From the parents’ perspective we have learned that bringing up our children for Christ really is priority #1. I realize that God is sovereign in saving, and I realize that many a faithful father has had a foolish son. There are no guarantees. But God uses means to accomplish his decreed ends, and faithful parental guidance is a major one of those means. And now at this point, looking back, what else could we want but to remember a daughter who in her lifetime came to know Christ – or, rather, was known by him – and whose heart was aflame, despite her suffering, for the saving grace of God in the gospel – a daughter who still today is safe in Christ. There really is nothing else. In the past year I have often offered this counsel to young parents: Enjoy your children while you have them. Thank God for them daily. And above everything else bring them up for Christ.
We’ve also learned that time really does not heal all wounds. I am told by other parents who have lost a child that it does get easier in time, and I’m sure that must be true. But very honestly, I don’t see time healing anything. But it is a matter of great joy to us that what time cannot heal eternity can … and will. Romans 8:18.
Finally, we have learned – as we have always believed – that God really is enough. We have learned that his promises are trustworthy, and we have learned that he has provided in the gospel of Christ all we will ever need. We miss Gina terribly, but anchored in the cross and in things eternal our joy in Christ continues to grow stronger.
Fred Zaspel (Ph.D., Free University of Amsterdam) is pastor at the Reformed Baptist Church of Franconia, PA. He is also Professor of Systematic Theology at Calvary Baptist Seminary in Lansdale, PA, and is the executive editor of Books At a Glance. He is the author of The Theology of B.B. Warfield: A Systematic Summary and Warfield on the Christian Life: Living in Light of the Gospel.
Perhaps you are wondering where you should begin when it comes to reading the Reformers. After all, given how many Reformers there were and how much they wrote, this can be an overwhelming task. So today I would like to be of help, if possible. Rather than pointing you to several different Reformers (see here), or to secondary works on the Reformers (see here and here), I would have you begin with Martin Luther himself. And while you will find a variety of ways to read Luther, I would suggest going to the Fortress Press edition of his Luther’s Works, which also provide helpful introductions to each volume.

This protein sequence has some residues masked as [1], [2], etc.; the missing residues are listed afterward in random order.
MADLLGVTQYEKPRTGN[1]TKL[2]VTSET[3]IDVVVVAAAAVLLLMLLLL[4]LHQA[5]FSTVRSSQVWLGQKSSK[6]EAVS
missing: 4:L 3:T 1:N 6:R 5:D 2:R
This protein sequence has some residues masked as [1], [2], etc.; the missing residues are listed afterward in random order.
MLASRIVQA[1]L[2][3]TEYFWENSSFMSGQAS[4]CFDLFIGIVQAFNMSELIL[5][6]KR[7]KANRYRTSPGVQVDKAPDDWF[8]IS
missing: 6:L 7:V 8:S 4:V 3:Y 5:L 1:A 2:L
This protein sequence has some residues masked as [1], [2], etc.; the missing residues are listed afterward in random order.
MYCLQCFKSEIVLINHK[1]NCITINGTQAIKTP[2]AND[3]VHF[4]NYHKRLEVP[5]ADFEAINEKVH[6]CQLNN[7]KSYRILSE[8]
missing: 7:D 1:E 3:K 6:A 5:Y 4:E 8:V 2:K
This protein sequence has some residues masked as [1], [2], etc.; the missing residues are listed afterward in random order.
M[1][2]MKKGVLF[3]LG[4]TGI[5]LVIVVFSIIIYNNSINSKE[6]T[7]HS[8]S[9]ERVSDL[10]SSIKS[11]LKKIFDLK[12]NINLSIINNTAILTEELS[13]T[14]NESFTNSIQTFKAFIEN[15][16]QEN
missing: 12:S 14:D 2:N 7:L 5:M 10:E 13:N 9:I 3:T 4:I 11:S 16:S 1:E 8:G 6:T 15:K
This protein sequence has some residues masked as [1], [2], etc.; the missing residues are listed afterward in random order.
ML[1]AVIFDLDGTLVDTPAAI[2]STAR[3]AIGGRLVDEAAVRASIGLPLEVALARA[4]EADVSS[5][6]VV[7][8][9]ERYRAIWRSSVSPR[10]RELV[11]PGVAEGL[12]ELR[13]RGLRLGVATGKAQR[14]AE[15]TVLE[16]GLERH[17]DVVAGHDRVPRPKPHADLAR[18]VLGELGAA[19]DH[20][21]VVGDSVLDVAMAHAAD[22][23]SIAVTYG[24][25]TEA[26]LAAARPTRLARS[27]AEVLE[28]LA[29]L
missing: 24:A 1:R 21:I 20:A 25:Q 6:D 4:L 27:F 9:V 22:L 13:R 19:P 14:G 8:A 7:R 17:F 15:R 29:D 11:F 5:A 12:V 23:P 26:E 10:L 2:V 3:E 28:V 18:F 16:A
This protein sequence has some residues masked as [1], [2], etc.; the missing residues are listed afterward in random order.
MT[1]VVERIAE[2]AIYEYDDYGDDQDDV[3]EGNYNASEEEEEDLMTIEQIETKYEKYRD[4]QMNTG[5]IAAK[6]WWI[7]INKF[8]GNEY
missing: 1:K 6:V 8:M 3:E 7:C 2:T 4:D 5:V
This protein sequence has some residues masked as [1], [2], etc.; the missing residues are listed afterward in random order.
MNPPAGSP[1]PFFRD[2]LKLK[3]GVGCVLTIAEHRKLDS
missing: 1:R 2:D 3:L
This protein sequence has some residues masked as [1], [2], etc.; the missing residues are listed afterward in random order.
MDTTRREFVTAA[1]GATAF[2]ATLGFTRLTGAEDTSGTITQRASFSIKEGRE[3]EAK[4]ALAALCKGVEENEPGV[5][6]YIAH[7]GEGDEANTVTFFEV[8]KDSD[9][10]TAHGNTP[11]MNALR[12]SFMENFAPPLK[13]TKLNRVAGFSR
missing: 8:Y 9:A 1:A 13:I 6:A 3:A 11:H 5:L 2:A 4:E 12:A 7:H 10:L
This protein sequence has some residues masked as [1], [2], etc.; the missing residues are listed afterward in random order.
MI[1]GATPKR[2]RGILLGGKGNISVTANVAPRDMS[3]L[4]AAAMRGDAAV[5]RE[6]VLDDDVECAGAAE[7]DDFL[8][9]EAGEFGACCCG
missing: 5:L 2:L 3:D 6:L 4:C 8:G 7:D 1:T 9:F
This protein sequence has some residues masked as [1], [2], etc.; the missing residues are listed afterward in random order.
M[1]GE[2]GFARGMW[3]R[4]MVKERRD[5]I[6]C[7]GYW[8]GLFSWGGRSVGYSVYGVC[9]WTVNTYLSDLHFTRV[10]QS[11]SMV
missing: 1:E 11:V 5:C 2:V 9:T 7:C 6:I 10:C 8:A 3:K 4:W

Start with vol. 31, Career of the Reformer: 1. This volume will take you all the way back to 1517 and dunk you down into some of the first treatises and debates that ignited the Reformation in Germany. Here we have:
Disputation Against Scholastic Theology, 1517
Ninety-five Theses, 1517
Heidelberg Disputation, 1518
Preface to the Complete Edition of a German Theology, 1518
Explanations of the Ninety-five Theses, 1518
Proceedings at Augsburg, 1518
Two Kinds of Righteousness, 1519
The Leipzig Debate, 1519
The Freedom of a Christian, 1520
Why the Books of the Pope and His Disciples Were Burned by Doctor Martin Luther, 1520
Right now I am almost done writing a book on sola scriptura, so I am especially inclined to recommend that you read The Leipzig Debate, 1519. But each of these shows you Luther’s theology at the start of his Reformation breakthrough.
Vol. 32, Career of the Reformer II, is also significant. But focus in specifically on “Luther at the Diet of Worms, 1521.” I would advise reading Roland Bainton’s colorful account of Worms as well to give you background to Luther’s famous “Here I Stand” speech.
Vol. 33, Career of the Reformer III is solely devoted to Luther’s Bondage of the Will (1526). In Luther’s mind, this is one of his most important works (if not his most important work!) in his lifetime. As Stephen Nichols has said, here we get to the “centerpiece of the Reformation.” Really, Luther brings us directly to the doctrine of sola gratia itself, and reveals man’s slavery to sin and total dependence upon the sovereign grace of God, in contrast to Erasmus’ synergism.
Table Talk (vol. 54).
In the last three volumes I have pumped you full of Luther’s theology. Now it is time to sit down with Luther at the dinner table. Luther’s Table Talk is well-known. Luther, Katherine von Bora, and their six children lived in the Black Cloister in Wittenberg, which was abandoned by Augustinian friars since the Reformation took root. The Luthers constantly hosted guests, including poor students. As you can imagine, dinner, which was typically at 5pm, was filled with conversation, as students and other guests asked Luther all kinds of questions. These students would often jot down what Luther said for their own personal use.